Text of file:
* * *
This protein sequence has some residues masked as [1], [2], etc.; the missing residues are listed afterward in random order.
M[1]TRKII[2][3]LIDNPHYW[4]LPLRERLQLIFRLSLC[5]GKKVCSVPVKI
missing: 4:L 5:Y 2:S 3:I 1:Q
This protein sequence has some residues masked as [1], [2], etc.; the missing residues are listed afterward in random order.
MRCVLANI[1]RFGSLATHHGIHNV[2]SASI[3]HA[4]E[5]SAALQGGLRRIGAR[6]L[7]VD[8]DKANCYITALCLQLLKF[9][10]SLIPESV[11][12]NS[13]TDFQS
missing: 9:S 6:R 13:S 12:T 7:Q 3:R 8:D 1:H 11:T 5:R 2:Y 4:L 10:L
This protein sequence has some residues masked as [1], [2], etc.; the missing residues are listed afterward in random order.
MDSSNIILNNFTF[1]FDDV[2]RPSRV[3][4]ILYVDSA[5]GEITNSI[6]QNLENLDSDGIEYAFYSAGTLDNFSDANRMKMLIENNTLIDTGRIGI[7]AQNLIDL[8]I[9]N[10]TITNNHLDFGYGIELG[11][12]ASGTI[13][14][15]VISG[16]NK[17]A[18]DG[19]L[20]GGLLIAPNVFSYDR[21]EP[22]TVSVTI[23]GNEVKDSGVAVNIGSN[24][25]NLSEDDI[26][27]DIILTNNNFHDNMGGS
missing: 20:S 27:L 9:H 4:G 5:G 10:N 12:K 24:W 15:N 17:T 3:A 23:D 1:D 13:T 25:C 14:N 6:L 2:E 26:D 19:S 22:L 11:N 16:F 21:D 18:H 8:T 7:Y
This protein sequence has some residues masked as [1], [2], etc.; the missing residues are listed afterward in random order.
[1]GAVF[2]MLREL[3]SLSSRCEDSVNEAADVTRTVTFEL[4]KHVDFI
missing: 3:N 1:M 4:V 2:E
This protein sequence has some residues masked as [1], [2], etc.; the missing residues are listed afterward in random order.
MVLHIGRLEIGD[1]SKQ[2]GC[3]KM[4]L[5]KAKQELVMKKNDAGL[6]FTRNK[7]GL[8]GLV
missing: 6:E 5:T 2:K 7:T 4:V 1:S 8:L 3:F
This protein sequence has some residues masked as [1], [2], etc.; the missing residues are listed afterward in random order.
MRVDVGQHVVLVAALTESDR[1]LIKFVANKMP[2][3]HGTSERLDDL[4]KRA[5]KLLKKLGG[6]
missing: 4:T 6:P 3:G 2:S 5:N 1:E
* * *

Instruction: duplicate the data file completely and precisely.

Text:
This protein sequence has some residues masked as [1], [2], etc.; the missing residues are listed afterward in random order.
M[1]TRKII[2][3]LIDNPHYW[4]LPLRERLQLIFRLSLC[5]GKKVCSVPVKI
missing: 4:L 5:Y 2:S 3:I 1:Q
This protein sequence has some residues masked as [1], [2], etc.; the missing residues are listed afterward in random order.
MRCVLANI[1]RFGSLATHHGIHNV[2]SASI[3]HA[4]E[5]SAALQGGLRRIGAR[6]L[7]VD[8]DKANCYITALCLQLLKF[9][10]SLIPESV[11][12]NS[13]TDFQS
missing: 9:S 6:R 13:S 12:T 7:Q 3:R 8:D 1:H 11:T 5:R 2:Y 4:L 10:L
This protein sequence has some residues masked as [1], [2], etc.; the missing residues are listed afterward in random order.
MDSSNIILNNFTF[1]FDDV[2]RPSRV[3][4]ILYVDSA[5]GEITNSI[6]QNLENLDSDGIEYAFYSAGTLDNFSDANRMKMLIENNTLIDTGRIGI[7]AQNLIDL[8]I[9]N[10]TITNNHLDFGYGIELG[11][12]ASGTI[13][14][15]VISG[16]NK[17]A[18]DG[19]L[20]GGLLIAPNVFSYDR[21]EP[22]TVSVTI[23]GNEVKDSGVAVNIGSN[24][25]NLSEDDI[26][27]DIILTNNNFHDNMGGS
missing: 20:S 27:L 9:H 4:G 5:G 10:N 12:K 24:W 15:N 17:T 3:A 23:D 1:D 13:T 25:C 14:N 6:L 2:E 26:D 19:S 22:L 11:N 16:F 21:D 18:H 8:T 7:Y
This protein sequence has some residues masked as [1], [2], etc.; the missing residues are listed afterward in random order.
[1]GAVF[2]MLREL[3]SLSSRCEDSVNEAADVTRTVTFEL[4]KHVDFI
missing: 3:N 1:M 4:V 2:E
This protein sequence has some residues masked as [1], [2], etc.; the missing residues are listed afterward in random order.
MVLHIGRLEIGD[1]SKQ[2]GC[3]KM[4]L[5]KAKQELVMKKNDAGL[6]FTRNK[7]GL[8]GLV
missing: 6:E 5:T 2:K 7:T 4:V 1:S 8:L 3:F
This protein sequence has some residues masked as [1], [2], etc.; the missing residues are listed afterward in random order.
MRVDVGQHVVLVAALTESDR[1]LIKFVANKMP[2][3]HGTSERLDDL[4]KRA[5]KLLKKLGG[6]
missing: 4:T 6:P 3:G 2:S 5:N 1:E